Irresponsible employers may no longer physically oppress persons directly.  Rather, they use the political system to displace their competitors.  This may be in the form of contributions to a political party in order to gain lobbying influence.  For example, they may lobby to make health and occupational standards that they have already achieved, mandatory, in order to increase the product development costs of their smaller competitors.  The government regulators may then be manipulated into believing that they are enforcing a public good, when they are actually forcing the smaller competitors to bankruptcy for the sole benefit of the irresponsible employer.  Removing smaller competitors normally results in higher priced products for public consumption.

Solutions Barbados does not want irresponsible employers as candidates.  Responsible employers care for the welfare of their employees, and readily accept reduced profits in order to maintain their employees.  Dr Joseph seems to believe that such employers are mythical.  I can guarantee him that they are not, and we plan to present 30 such employers as candidates for the public to consider.[/vc_column_text][/vc_column][/vc_row]

Squandering the Deficit

[vc_row][vc_column][vc_column_text css=”.vc_custom_1525924982550{padding-top: 30px !important;padding-right: 30px !important;padding-bottom: 50px !important;padding-left: 30px !important;background-color: #ffffff !important;}”]Those whom we have entrusted to manage our national economy have revealed their estimates of annual revenues and expenses.  They plan to spend approximately $1.6B more than what they expect to receive.  This deficit can represent a strategic $1.6B investment.  However, a review of the estimates shows that only a fraction of the excess spending can be considered an investment.  Solutions Barbados’ overarching concern is that we are not getting much value for what we are paying for, resulting in increased national debt.  Three spending examples from the estimates should suffice.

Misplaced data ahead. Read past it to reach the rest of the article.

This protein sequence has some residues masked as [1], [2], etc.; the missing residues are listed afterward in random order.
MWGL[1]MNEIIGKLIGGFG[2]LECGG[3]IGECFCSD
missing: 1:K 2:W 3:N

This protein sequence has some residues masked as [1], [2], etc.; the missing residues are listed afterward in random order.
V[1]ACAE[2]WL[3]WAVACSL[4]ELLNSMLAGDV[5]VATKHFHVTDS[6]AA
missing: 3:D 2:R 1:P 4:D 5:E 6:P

We are gravely concerned about the money estimated to be invested in building projects.  This would normally be a safe investment, but not when managed by a Government that has chosen not to protect the investment value of our nation’s infrastructure.  It can be protected by simply enforcing building standards.  The result is that we are fortunate if government funded buildings remain occupied for more than 30 years.  The Caribbean building standard is that buildings should remain operational for at least 50 years.

The planned expenditure on our failing education system is $485M.  The vast majority of our secondary school students graduate with no marketable skills and no competitive certificates.  After investing so much, we should not be getting so little in return.  The solution is obvious – simply change the secondary school curriculum to allow all students to graduate with at least one marketable skill that will allow them to generate revenue.

The $333M estimated to be spent on our health system is at risk of being mismanaged.  The risk can be substantially reduced if our health system was properly managed.  The ISO 9001 quality management system has been available to the Government for over 15 years.  However, the Government has chosen not to follow this international management standard, resulting in unnecessary wastage.

These three examples describe how unlikely it is for us to get a positive return on any deficit spending.  It should be clearly understood that both BLP and DLP administrations have squandered our deficit investments.  Given their collective past performance, we should continue to expect high-maintenance infrastructure, and less-effective and poorly managed public services.  Solutions Barbados believes that our elected representatives are sincerely doing the best that they are capable of.  However, their best is very far below what Barbados needs at this time.[/vc_column_text][/vc_column][/vc_row]

Free Public Lecture and Discussion

[vc_row][vc_column][vc_column_text css=”.vc_custom_1525925027026{padding-top: 30px !important;padding-right: 30px !important;padding-bottom: 50px !important;padding-left: 30px !important;background-color: #ffffff !important;}”]

You are invited to a free Public Presentation:


 The Case (Justification) for a Third Political Party.

Date: Thursday 7th April 2016

Time:  6:00 pm

Venue: Combermere School Hall


Grenville W Phillips II


All are welcome to an entertaining and thought provoking presentation.

Host: Walbrent College